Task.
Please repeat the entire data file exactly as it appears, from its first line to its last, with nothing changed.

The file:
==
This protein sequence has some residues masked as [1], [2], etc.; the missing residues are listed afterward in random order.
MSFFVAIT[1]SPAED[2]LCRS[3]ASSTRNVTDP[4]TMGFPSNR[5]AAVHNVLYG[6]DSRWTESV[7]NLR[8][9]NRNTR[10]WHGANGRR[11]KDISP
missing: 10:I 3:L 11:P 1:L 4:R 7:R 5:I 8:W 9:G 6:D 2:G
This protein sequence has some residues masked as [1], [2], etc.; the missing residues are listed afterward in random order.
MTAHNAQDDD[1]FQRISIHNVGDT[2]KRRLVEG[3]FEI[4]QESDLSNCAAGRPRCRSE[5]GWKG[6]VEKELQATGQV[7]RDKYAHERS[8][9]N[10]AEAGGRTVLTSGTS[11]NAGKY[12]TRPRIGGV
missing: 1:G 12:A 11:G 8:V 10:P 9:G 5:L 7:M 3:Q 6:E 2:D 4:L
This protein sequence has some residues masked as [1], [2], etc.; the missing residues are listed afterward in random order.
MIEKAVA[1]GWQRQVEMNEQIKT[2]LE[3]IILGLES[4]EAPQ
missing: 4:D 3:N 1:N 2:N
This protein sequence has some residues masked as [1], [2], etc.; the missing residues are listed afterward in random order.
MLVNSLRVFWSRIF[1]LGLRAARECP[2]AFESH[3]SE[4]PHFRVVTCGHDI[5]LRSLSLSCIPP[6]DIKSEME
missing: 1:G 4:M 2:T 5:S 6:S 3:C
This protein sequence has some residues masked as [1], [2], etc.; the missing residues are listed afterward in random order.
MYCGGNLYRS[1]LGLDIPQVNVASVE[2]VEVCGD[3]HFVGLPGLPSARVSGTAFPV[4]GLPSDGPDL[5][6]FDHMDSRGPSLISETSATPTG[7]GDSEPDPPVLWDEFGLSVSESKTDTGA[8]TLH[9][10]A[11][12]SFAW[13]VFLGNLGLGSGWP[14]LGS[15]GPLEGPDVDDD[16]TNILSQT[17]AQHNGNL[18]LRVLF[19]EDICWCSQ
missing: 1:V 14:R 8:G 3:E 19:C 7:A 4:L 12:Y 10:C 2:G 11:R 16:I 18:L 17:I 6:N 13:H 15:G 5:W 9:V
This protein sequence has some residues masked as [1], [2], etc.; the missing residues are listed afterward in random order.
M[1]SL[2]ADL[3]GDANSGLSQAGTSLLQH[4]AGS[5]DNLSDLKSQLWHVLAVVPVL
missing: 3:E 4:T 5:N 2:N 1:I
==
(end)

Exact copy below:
This protein sequence has some residues masked as [1], [2], etc.; the missing residues are listed afterward in random order.
MSFFVAIT[1]SPAED[2]LCRS[3]ASSTRNVTDP[4]TMGFPSNR[5]AAVHNVLYG[6]DSRWTESV[7]NLR[8][9]NRNTR[10]WHGANGRR[11]KDISP
missing: 10:I 3:L 11:P 1:L 4:R 7:R 5:I 8:W 9:G 6:D 2:G
This protein sequence has some residues masked as [1], [2], etc.; the missing residues are listed afterward in random order.
MTAHNAQDDD[1]FQRISIHNVGDT[2]KRRLVEG[3]FEI[4]QESDLSNCAAGRPRCRSE[5]GWKG[6]VEKELQATGQV[7]RDKYAHERS[8][9]N[10]AEAGGRTVLTSGTS[11]NAGKY[12]TRPRIGGV
missing: 1:G 12:A 11:G 8:V 10:P 9:G 5:L 7:M 3:Q 6:E 2:D 4:L
This protein sequence has some residues masked as [1], [2], etc.; the missing residues are listed afterward in random order.
MIEKAVA[1]GWQRQVEMNEQIKT[2]LE[3]IILGLES[4]EAPQ
missing: 4:D 3:N 1:N 2:N
This protein sequence has some residues masked as [1], [2], etc.; the missing residues are listed afterward in random order.
MLVNSLRVFWSRIF[1]LGLRAARECP[2]AFESH[3]SE[4]PHFRVVTCGHDI[5]LRSLSLSCIPP[6]DIKSEME
missing: 1:G 4:M 2:T 5:S 6:S 3:C
This protein sequence has some residues masked as [1], [2], etc.; the missing residues are listed afterward in random order.
MYCGGNLYRS[1]LGLDIPQVNVASVE[2]VEVCGD[3]HFVGLPGLPSARVSGTAFPV[4]GLPSDGPDL[5][6]FDHMDSRGPSLISETSATPTG[7]GDSEPDPPVLWDEFGLSVSESKTDTGA[8]TLH[9][10]A[11][12]SFAW[13]VFLGNLGLGSGWP[14]LGS[15]GPLEGPDVDDD[16]TNILSQT[17]AQHNGNL[18]LRVLF[19]EDICWCSQ
missing: 1:V 14:R 8:G 3:E 19:C 7:A 4:L 12:Y 10:C 2:G 11:R 16:I 18:L 17:I 6:N 13:H 15:G 5:W 9:V
This protein sequence has some residues masked as [1], [2], etc.; the missing residues are listed afterward in random order.
M[1]SL[2]ADL[3]GDANSGLSQAGTSLLQH[4]AGS[5]DNLSDLKSQLWHVLAVVPVL
missing: 3:E 4:T 5:N 2:N 1:I